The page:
During the Deadball Era defense was king. The ball didn't travel far, unlike today, and low scoring games were common. Teams couldn't afford costly errors. Mordecai was an excellent fielder. In 1908 he handled the ball without error in 108 chances.

The Cubs in those days were a rowdy bunch. Fights in the clubhouse were common, sometimes landing players in the hospital. But Brown was well respected.
Originally Posted by Ty Cobb on Brown's Curveball
It was the most devastating pitch I ever faced.
Originally Posted by Ty Cobb
Miner' Brown is one of the greatest pitchers in the history of baseball, and a remarkable fielder at all times.
Originally Posted by Christy Mathewson
Brown is my idea of the almost perfect pitcher..It will usually be found at the end of a season, that he has taken part in more key games than any other pitcher in baseball.
Originally Posted by Christy Mathewson
A catchers efficiency as a thrower depends largely on the pitcher's ability to have good enough control of the ball, to be able to pitch out when necessary. Brown helps a catcher by the way he watches the bases, not permitting the runners to take any lead on him.
Originally Posted by Johnny Evers
He had plenty of nerve, ability, and willingness to work under any conditions. He was charitable and friendly to his foes.
Originally Posted by Fergie Jenkins
It's interesting that Mordecai Brown pitched fifty years before I showed up, and yet we stood on the same field. We both hurled a ball toward a batter standing in virtually the same location...... We both won a lot of games for the Cubs; he won the second highest number of games for the club, and I'm number five. We both managed to pitch several shutouts in the Windy City. It's my honor to have been the pitcher who broke one of Three Finger's records. Until I finished my sixth consecutive season of more than 20 wins, in 1972, Mordecai had been the only Cub to do it.
Originally Posted by Orval Overall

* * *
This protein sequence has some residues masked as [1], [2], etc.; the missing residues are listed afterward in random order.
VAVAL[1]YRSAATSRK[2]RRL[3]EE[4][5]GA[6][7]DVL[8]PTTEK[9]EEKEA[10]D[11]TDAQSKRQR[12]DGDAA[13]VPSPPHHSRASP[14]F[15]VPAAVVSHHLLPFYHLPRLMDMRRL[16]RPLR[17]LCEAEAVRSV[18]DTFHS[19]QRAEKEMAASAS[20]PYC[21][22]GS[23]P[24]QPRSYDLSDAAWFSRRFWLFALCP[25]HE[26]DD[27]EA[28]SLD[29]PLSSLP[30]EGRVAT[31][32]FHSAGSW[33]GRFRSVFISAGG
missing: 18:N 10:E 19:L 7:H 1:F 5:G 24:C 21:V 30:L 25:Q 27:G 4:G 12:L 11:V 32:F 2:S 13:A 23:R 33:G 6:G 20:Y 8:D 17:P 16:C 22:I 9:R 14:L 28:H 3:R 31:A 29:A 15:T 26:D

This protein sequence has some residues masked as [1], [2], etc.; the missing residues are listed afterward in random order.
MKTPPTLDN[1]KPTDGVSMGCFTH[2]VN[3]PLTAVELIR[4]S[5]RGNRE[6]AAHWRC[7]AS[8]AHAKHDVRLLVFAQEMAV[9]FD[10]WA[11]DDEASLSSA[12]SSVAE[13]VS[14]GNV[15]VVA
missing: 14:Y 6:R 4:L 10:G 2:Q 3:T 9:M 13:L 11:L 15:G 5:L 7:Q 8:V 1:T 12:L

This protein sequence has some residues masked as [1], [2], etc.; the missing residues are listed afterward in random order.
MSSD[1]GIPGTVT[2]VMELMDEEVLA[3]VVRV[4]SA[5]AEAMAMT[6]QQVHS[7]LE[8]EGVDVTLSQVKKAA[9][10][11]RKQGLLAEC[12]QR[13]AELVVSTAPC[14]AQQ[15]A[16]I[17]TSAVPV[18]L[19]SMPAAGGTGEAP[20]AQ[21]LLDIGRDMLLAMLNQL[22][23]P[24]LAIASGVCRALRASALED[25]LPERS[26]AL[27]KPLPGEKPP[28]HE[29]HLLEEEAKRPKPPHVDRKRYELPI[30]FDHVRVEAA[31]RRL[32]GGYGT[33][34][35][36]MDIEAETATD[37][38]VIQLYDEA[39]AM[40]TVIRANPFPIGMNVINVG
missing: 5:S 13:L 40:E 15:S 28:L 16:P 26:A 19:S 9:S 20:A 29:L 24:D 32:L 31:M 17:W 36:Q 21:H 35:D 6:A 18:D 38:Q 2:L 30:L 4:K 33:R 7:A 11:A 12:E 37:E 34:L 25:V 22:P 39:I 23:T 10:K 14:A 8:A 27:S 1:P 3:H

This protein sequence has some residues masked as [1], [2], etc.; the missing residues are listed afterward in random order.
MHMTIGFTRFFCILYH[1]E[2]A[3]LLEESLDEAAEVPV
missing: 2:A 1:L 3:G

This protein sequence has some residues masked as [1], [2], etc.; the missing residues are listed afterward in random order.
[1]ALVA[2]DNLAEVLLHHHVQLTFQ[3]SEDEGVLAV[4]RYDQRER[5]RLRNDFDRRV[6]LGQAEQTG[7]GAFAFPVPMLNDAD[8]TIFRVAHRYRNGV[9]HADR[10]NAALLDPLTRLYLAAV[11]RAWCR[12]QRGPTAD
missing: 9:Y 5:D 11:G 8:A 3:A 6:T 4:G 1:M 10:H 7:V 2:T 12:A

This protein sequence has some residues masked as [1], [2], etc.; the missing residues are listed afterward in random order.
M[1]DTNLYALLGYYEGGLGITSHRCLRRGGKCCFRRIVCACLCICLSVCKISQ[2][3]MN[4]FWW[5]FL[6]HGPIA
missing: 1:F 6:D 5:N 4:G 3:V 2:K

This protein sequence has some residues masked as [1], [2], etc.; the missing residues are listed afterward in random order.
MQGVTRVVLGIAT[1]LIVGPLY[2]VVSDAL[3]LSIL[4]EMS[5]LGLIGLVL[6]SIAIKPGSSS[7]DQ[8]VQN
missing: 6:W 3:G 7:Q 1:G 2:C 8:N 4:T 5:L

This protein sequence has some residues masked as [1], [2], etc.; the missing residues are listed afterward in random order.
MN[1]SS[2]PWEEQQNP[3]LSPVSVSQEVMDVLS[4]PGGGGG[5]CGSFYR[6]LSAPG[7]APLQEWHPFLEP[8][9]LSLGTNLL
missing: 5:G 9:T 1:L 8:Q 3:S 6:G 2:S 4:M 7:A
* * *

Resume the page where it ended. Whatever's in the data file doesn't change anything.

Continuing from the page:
When it comes to smoothing over internal troubles, and patching up trouble spots on a ball club, Brown is a thirty-three degree diplomat...Brown, to my way of thinking, is the most courageous pitcher in the history of baseball....Cool as a deep-sea fish and brave as a lion, nothing fazes him.
Originally Posted by Joe Tinker
Old Mordecai Brown is a wonder in every way.
Originally Posted by Frank Chance
Let's get one run ahead with Brown in the box, and we are sure to win.
Originally Posted by Jimmy Archer
One time I was warming up Brown and Bill Klem, the umpire, pushed me aside. He put a piece of paper the size of a half dollar on the ground. ‘ That's the only target that fellow needs to pitch to', Klem said, and he was right.
Originally Posted by Gordie Gillespie
Let's hang their names from the flagpole at Wrigley to properly honor their greatness. Pitching has always been the ‘name of the game', and they certainly would add further grandeur to the Cubs at Wrigley Field.
What Did he Say?

Originally Posted by Mordecai Brown
That old paw served me pretty well in its time. It gave me a firmer grip on the ball, so I could spin it over the hump. It gave me a greater dip.
Originally Posted by Mordecai Brown on Best Game he Ever Played (Playoff Championship Game against Giants)
I was about as good that day as I ever was in my life.
Originally Posted by Mordecai Brown in Response to Threats Made Towards him by Giants Fans
Threats! They can't win with those.

Last edited by chaosrevolver: 03-29-2013 at 03:20 AM.